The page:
Authors: Pamela Robinson*, Ryerson University
Topics: Urban and Regional Planning
Keywords: smart cities, experimentation, governance, digital urbanism
Session Type: Paper
Start / End Time: 1:10 PM / 2:50 PM
Room: 8222, Park Tower Suites, Marriott, Lobby Level
Presentation File: No File Uploaded
In the 2017 Federal budget the Government of Canada declared its intent to spark urban innovation with an eleven year, $300 million investment in the new Smart Cities Challenge (SCC–Government of Canada, 2017). Of the 130 submissions, the 20 finalists will submit their proposals in March 2019. Similarly, by March 2019 Sidewalk Labs should have submitted its Master Innovation and Development Plan (MIDP) for Quayside, the 12-acre parcel of land on Toronto’s waterfront. This competition and the Alphabet (Google) Sidewalk Labs investment of $50 million (USD) in the planning of the Quayside project on Toronto’s waterfront are significant and early investments in smart city efforts in Canadian cities. What kinds of smart city experiments do these projects represent?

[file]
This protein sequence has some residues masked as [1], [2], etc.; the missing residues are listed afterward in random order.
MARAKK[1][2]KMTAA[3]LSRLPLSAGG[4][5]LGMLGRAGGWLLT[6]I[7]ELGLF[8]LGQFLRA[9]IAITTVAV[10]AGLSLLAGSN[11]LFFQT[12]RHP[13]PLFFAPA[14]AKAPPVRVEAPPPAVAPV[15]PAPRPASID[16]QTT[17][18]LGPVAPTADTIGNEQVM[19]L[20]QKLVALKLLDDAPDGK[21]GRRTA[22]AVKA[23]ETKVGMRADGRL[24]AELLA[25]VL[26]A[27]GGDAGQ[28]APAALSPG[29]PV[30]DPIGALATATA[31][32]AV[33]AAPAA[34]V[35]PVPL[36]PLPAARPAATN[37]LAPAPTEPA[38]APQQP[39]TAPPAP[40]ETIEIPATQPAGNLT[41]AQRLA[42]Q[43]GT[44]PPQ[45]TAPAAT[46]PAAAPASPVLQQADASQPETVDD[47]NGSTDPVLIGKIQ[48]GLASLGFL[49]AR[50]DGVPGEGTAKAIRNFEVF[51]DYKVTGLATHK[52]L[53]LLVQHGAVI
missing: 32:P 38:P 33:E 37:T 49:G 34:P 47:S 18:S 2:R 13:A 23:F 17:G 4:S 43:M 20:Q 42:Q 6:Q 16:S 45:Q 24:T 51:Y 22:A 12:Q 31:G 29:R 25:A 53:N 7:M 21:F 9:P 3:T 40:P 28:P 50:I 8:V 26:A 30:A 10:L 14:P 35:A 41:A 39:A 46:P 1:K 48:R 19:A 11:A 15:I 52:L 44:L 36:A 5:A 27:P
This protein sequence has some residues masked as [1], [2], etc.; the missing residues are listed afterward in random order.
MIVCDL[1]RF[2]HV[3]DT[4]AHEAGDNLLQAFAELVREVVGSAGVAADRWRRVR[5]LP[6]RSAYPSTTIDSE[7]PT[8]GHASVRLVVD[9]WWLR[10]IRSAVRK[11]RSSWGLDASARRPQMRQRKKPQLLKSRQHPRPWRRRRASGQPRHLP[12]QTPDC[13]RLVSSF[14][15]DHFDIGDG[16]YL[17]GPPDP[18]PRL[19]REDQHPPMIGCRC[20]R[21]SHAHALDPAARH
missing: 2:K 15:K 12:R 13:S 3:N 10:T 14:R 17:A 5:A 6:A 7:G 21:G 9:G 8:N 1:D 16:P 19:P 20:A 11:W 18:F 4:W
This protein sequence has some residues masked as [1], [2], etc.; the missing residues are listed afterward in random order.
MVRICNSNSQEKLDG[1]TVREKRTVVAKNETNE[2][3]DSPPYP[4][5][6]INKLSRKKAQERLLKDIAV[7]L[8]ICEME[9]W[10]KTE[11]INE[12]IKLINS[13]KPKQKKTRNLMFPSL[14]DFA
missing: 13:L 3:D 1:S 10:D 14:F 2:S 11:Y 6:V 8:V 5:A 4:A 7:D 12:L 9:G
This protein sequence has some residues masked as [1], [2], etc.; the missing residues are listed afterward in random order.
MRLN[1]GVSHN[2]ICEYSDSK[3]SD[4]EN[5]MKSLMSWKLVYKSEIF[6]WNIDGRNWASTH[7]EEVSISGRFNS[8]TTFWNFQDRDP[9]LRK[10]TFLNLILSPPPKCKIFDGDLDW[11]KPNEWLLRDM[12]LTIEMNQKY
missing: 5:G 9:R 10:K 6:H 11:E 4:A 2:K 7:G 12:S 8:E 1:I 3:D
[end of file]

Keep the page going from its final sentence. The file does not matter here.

As smart city momentum begins to move from plan to implementation, this early evaluation of proposed Canadian projects is important. Worldwide we are seeing smart cities take myriad forms and Toronto, Canada is home to Sidewalk Lab’s first large-scale planning foray. The analysis of these projects will show common threads and proposed innovations across Canadian projects and will allow for exploring points of connection with the broader smart city movement emerging worldwide. This paper will conclude with reflections about what challenges and opportunities these projects present for smart city urbanism in North American cities.